Is Creon A Tragic Hero In Antigone

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In the play Antigone, there is some disagreement on who the tragic hero is. While some claim it to be Antigone, she is merely the title. The real answer is Creon, whose storyline almost perfectly emulates the definition of a tragedy. While he begins high and mighty, ruler of Thebes, his own personality and mistakes bring his downfall. Antigone continues irritating Creon, eventually leading to her death. Even though this is slightly unfortunate for her, it pales in comparison to Creon’s plot. After all, he is the reason that almost everyone in his family he knows and loves dies. Antigone may be Antigone’s story, but she does not encompass every character type. Creon’s story exactly coincides with that of a tragic hero’s. A tragic hero is one…show more content…
While she arguably brings her own downfall, it is not a personal flaw that makes it happen, but a strength. She begins as nobody special, no high fame or position of power. If anything, she’s the notorious result of an incestual family. When she refuses to obey Creon in favor of the gods, it’s an agreeable choice, not one to be punished for. As those from Thebes believe her to be valiant and making the right decision, she soon becomes widely known by quiet word of mouth. Her journey is from a nobody to a successful religious woman, the exact opposite of a downfall. Although it is her actions that lead to her death, she would have been fine if not for Creon’s self-absorbed…show more content…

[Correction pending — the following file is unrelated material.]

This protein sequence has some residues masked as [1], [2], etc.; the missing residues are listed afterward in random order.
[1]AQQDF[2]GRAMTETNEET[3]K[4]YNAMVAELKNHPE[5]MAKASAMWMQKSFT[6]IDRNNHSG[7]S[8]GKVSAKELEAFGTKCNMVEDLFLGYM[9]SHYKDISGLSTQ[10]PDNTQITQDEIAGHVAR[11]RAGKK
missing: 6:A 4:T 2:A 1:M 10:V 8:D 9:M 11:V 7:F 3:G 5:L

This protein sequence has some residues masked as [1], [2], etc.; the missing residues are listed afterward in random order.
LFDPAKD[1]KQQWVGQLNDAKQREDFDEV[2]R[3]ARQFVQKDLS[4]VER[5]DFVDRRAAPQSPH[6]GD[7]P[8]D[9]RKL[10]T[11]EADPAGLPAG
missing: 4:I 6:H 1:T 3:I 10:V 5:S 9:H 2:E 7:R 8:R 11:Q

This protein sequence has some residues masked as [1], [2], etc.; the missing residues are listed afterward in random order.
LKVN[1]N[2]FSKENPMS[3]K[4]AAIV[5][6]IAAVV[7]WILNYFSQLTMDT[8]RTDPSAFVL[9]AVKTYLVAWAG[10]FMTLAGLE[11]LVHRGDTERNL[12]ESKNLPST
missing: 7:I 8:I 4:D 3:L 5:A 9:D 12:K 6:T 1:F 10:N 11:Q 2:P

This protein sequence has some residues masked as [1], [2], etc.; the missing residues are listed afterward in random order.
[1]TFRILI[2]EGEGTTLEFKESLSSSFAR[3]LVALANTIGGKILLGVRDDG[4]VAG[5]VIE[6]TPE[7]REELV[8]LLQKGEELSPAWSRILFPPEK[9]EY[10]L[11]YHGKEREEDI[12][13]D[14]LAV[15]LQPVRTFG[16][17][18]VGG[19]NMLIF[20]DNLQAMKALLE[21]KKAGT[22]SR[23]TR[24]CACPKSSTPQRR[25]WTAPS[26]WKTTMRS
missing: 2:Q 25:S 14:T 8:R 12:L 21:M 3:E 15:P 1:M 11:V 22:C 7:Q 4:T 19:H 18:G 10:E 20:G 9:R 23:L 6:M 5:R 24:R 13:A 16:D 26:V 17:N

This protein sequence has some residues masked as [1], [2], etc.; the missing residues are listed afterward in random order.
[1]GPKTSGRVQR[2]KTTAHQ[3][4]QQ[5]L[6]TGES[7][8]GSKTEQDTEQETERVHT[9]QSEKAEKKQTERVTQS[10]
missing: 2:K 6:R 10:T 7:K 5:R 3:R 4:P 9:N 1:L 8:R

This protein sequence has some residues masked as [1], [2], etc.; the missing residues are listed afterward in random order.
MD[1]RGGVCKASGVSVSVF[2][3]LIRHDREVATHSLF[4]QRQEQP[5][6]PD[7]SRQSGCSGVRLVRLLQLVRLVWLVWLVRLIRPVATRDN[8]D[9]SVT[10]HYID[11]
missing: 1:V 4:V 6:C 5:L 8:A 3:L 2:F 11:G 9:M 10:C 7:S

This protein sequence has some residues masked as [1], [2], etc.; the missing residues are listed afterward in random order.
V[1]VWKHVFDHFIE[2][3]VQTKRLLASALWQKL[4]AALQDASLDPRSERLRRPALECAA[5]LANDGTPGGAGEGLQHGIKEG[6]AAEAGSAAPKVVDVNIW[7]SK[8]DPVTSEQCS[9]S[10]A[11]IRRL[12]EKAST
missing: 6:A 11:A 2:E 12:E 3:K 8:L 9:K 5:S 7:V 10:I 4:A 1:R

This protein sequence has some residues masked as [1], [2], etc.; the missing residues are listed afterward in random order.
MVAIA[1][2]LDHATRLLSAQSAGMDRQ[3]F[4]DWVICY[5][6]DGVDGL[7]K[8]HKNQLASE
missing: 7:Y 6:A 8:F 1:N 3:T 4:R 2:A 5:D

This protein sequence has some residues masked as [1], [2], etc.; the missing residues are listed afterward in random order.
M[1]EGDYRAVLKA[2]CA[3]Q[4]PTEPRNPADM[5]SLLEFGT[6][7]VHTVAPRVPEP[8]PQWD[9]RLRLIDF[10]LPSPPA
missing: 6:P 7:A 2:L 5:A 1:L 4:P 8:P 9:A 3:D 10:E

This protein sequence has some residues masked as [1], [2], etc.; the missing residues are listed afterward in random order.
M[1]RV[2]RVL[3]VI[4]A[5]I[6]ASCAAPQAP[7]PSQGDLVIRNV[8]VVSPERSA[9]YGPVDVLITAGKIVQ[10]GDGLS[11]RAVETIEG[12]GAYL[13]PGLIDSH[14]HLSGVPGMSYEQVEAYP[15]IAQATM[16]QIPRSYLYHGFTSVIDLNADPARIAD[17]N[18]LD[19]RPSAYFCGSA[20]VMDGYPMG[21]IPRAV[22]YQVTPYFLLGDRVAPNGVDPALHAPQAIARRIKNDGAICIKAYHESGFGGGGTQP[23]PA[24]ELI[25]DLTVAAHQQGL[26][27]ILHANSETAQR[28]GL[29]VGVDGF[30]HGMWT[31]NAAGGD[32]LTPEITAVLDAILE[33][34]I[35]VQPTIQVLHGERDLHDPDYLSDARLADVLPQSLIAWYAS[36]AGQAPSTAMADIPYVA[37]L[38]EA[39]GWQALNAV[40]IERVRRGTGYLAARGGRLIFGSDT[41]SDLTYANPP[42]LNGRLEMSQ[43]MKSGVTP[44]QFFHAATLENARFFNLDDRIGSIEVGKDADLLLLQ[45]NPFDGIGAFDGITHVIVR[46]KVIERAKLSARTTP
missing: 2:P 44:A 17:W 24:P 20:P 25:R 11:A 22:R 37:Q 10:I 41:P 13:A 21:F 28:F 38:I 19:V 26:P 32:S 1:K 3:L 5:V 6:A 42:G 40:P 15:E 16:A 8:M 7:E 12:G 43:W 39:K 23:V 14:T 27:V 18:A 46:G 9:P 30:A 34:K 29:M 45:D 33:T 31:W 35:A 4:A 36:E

They both support their own failures, but Antigone’s reason is religious purposes and familial relations, quite contrasting to Creon’s cause of oblivious selfishness. Creon cannot read the mood, taking everything personally and believing threats to others were direct aggression to him. When Polynices goes against Thebes, Creon takes it way too far and refuses to give the man rights even after he’s dead. When his son threatens suicide if Antigone is to be killed, Creon misunderstands and thinks that he is the one who could die. He does not even recognize his own faults at all, only seeing the effects and realizing that he must have done something without knowing what. Antigone, on the other hand, continues to resist the government not because she is an idiot doomed to die, but because she knows that obeying the gods and serving traditions will grant her peace that Creon cannot find. She is hailed a hero by the commoners while Creon cries at his wife’s and son’s graves. As his happiness levels rocket downwards as the play goes on, it can be analyzed that he is the one and only true tragic
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